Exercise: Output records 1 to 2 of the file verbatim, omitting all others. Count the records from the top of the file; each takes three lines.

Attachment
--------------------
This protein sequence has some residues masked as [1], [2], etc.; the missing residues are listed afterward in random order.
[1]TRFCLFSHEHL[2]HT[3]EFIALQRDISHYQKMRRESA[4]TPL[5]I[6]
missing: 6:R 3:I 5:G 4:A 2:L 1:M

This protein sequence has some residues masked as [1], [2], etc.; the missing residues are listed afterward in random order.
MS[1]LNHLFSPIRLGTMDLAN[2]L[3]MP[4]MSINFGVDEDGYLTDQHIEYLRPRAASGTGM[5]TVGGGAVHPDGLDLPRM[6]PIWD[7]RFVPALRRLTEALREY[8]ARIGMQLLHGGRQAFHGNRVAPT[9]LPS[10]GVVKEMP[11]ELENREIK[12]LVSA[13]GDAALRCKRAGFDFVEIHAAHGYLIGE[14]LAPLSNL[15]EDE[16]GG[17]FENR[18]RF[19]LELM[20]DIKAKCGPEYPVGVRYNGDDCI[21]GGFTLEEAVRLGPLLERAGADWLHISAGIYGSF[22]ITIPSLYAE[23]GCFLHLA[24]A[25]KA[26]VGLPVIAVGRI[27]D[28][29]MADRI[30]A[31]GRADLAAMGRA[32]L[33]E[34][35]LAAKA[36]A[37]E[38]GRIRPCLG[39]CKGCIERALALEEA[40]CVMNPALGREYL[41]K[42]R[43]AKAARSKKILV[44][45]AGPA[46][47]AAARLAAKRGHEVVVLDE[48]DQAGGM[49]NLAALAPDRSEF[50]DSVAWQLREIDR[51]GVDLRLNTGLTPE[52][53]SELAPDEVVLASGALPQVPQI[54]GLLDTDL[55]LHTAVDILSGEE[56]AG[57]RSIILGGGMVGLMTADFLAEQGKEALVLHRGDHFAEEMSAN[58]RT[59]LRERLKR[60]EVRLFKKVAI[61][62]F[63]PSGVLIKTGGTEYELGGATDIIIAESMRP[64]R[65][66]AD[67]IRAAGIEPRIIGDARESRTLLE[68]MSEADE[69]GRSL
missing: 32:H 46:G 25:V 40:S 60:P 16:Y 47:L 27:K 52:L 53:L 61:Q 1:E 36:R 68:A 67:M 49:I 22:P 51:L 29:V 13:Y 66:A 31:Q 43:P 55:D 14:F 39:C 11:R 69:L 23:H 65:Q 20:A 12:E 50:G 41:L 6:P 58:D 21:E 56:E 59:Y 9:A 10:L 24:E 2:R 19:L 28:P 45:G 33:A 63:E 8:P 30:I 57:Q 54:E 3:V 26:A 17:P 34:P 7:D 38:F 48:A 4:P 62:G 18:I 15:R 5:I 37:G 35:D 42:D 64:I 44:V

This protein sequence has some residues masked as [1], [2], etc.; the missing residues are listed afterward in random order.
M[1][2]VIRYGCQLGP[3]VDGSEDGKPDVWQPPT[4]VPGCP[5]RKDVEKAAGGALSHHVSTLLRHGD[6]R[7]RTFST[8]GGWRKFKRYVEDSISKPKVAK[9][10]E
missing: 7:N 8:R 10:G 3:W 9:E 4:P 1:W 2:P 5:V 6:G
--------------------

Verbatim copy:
This protein sequence has some residues masked as [1], [2], etc.; the missing residues are listed afterward in random order.
[1]TRFCLFSHEHL[2]HT[3]EFIALQRDISHYQKMRRESA[4]TPL[5]I[6]
missing: 6:R 3:I 5:G 4:A 2:L 1:M

This protein sequence has some residues masked as [1], [2], etc.; the missing residues are listed afterward in random order.
MS[1]LNHLFSPIRLGTMDLAN[2]L[3]MP[4]MSINFGVDEDGYLTDQHIEYLRPRAASGTGM[5]TVGGGAVHPDGLDLPRM[6]PIWD[7]RFVPALRRLTEALREY[8]ARIGMQLLHGGRQAFHGNRVAPT[9]LPS[10]GVVKEMP[11]ELENREIK[12]LVSA[13]GDAALRCKRAGFDFVEIHAAHGYLIGE[14]LAPLSNL[15]EDE[16]GG[17]FENR[18]RF[19]LELM[20]DIKAKCGPEYPVGVRYNGDDCI[21]GGFTLEEAVRLGPLLERAGADWLHISAGIYGSF[22]ITIPSLYAE[23]GCFLHLA[24]A[25]KA[26]VGLPVIAVGRI[27]D[28][29]MADRI[30]A[31]GRADLAAMGRA[32]L[33]E[34][35]LAAKA[36]A[37]E[38]GRIRPCLG[39]CKGCIERALALEEA[40]CVMNPALGREYL[41]K[42]R[43]AKAARSKKILV[44][45]AGPA[46][47]AAARLAAKRGHEVVVLDE[48]DQAGGM[49]NLAALAPDRSEF[50]DSVAWQLREIDR[51]GVDLRLNTGLTPE[52][53]SELAPDEVVLASGALPQVPQI[54]GLLDTDL[55]LHTAVDILSGEE[56]AG[57]RSIILGGGMVGLMTADFLAEQGKEALVLHRGDHFAEEMSAN[58]RT[59]LRERLKR[60]EVRLFKKVAI[61][62]F[63]PSGVLIKTGGTEYELGGATDIIIAESMRP[64]R[65][66]AD[67]IRAAGIEPRIIGDARESRTLLE[68]MSEADE[69]GRSL
missing: 32:H 46:G 25:V 40:S 60:P 16:Y 47:L 27:K 52:L 53:L 61:Q 1:E 36:R 68:A 67:M 49:I 22:P 51:L 29:V 13:Y 66:A 31:Q 43:P 55:D 14:F 39:C 11:R 69:L 23:H 65:Q 20:A 12:E 50:G 41:L 6:P 58:D 21:E 56:E 59:Y 9:A 10:L 24:E 2:R 19:L 28:P 45:G 33:A 63:E 8:P 30:I 57:Q 54:E 3:V 26:A 17:P 34:P 7:D 38:F 48:A 4:P 62:G 18:I 15:R 5:I 37:G 35:D 42:D 64:I 44:V